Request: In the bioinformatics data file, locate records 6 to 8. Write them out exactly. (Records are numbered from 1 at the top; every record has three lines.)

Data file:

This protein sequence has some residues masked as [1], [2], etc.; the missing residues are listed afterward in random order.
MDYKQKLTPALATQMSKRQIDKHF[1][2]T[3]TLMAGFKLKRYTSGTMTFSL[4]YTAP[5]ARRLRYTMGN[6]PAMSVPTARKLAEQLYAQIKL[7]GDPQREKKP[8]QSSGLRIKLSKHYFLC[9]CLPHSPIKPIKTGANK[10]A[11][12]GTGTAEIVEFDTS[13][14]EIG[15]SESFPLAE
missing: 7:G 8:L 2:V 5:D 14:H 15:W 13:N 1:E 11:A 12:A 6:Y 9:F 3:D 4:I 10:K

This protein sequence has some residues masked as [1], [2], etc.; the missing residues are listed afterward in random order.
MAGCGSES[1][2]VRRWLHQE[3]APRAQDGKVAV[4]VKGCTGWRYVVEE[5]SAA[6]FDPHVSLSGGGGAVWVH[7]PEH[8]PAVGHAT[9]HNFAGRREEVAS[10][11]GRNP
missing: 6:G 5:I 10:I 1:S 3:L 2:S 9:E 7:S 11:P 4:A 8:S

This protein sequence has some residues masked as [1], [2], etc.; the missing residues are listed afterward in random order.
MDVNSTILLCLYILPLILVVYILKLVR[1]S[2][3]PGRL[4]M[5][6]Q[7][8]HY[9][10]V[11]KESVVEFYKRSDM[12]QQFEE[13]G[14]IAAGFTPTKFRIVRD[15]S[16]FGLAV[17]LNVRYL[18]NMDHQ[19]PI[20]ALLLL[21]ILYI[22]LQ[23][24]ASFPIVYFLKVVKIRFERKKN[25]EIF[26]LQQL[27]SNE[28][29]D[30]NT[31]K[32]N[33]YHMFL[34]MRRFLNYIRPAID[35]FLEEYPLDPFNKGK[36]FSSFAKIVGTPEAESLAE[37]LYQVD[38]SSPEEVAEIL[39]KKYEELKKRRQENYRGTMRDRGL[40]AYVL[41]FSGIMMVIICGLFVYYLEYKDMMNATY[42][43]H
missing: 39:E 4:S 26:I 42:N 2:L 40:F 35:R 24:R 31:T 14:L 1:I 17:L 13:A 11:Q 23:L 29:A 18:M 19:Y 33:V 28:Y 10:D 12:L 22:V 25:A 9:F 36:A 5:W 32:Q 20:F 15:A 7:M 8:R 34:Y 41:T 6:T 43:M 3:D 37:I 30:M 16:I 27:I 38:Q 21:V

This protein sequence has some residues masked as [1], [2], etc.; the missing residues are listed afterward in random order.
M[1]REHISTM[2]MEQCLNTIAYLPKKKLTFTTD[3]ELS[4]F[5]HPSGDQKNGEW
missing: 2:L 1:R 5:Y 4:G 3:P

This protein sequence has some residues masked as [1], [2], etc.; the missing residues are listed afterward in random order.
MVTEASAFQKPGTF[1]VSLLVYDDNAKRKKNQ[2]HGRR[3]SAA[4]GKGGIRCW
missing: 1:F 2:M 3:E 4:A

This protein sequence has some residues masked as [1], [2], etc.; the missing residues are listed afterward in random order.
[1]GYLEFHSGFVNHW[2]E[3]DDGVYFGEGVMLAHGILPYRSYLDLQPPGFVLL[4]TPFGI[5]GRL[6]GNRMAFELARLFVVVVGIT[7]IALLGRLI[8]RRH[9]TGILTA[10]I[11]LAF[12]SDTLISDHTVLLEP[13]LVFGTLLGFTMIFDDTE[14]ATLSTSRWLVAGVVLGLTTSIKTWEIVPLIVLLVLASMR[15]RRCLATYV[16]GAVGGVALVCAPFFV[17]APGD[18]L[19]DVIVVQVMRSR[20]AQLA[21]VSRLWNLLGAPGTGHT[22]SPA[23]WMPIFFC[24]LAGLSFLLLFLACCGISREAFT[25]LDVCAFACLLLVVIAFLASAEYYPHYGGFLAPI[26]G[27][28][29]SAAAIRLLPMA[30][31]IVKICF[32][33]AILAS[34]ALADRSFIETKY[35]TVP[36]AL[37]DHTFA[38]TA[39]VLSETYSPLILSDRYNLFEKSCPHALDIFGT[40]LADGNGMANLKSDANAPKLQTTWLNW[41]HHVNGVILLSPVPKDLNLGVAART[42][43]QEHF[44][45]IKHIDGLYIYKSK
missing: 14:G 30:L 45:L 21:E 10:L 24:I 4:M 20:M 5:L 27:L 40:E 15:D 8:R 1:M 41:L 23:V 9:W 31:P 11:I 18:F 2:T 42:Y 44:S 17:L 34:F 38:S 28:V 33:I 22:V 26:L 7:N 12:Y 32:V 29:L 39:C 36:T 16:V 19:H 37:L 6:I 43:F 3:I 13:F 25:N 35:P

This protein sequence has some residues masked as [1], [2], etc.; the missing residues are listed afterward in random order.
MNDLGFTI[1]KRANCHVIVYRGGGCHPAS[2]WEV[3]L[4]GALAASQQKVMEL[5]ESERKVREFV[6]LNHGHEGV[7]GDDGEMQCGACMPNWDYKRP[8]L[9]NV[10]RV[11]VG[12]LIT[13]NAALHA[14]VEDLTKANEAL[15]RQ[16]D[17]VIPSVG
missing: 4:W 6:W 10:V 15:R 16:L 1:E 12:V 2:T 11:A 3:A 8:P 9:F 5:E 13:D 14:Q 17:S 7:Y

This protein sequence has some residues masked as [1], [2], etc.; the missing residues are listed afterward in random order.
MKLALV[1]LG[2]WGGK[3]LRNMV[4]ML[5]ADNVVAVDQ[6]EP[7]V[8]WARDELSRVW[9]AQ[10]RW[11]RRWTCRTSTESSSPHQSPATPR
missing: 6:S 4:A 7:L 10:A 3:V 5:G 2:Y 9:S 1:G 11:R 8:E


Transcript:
This protein sequence has some residues masked as [1], [2], etc.; the missing residues are listed afterward in random order.
[1]GYLEFHSGFVNHW[2]E[3]DDGVYFGEGVMLAHGILPYRSYLDLQPPGFVLL[4]TPFGI[5]GRL[6]GNRMAFELARLFVVVVGIT[7]IALLGRLI[8]RRH[9]TGILTA[10]I[11]LAF[12]SDTLISDHTVLLEP[13]LVFGTLLGFTMIFDDTE[14]ATLSTSRWLVAGVVLGLTTSIKTWEIVPLIVLLVLASMR[15]RRCLATYV[16]GAVGGVALVCAPFFV[17]APGD[18]L[19]DVIVVQVMRSR[20]AQLA[21]VSRLWNLLGAPGTGHT[22]SPA[23]WMPIFFC[24]LAGLSFLLLFLACCGISREAFT[25]LDVCAFACLLLVVIAFLASAEYYPHYGGFLAPI[26]G[27][28][29]SAAAIRLLPMA[30][31]IVKICF[32][33]AILAS[34]ALADRSFIETKY[35]TVP[36]AL[37]DHTFA[38]TA[39]VLSETYSPLILSDRYNLFEKSCPHALDIFGT[40]LADGNGMANLKSDANAPKLQTTWLNW[41]HHVNGVILLSPVPKDLNLGVAART[42][43]QEHF[44][45]IKHIDGLYIYKSK
missing: 14:G 30:L 45:L 21:E 10:L 24:I 4:M 20:M 5:L 27:L 40:E 15:D 8:R 1:M 41:L 23:V 9:W 31:P 11:I 18:F 2:T 42:Y 44:S 17:L 34:F 38:S 28:V 33:I 22:V 26:L 7:N 12:Y 32:V 29:L 39:C 36:T 16:V 19:H 37:L 6:I 43:F 3:I 13:F 25:N 35:P

This protein sequence has some residues masked as [1], [2], etc.; the missing residues are listed afterward in random order.
MNDLGFTI[1]KRANCHVIVYRGGGCHPAS[2]WEV[3]L[4]GALAASQQKVMEL[5]ESERKVREFV[6]LNHGHEGV[7]GDDGEMQCGACMPNWDYKRP[8]L[9]NV[10]RV[11]VG[12]LIT[13]NAALHA[14]VEDLTKANEAL[15]RQ[16]D[17]VIPSVG
missing: 4:W 6:W 10:V 15:R 16:L 1:E 12:V 2:T 11:A 3:A 8:P 9:F 5:E 13:D 14:Q 17:S 7:Y

This protein sequence has some residues masked as [1], [2], etc.; the missing residues are listed afterward in random order.
MKLALV[1]LG[2]WGGK[3]LRNMV[4]ML[5]ADNVVAVDQ[6]EP[7]V[8]WARDELSRVW[9]AQ[10]RW[11]RRWTCRTSTESSSPHQSPATPR
missing: 6:S 4:A 7:L 10:A 3:V 5:G 2:Y 9:S 1:G 11:R 8:E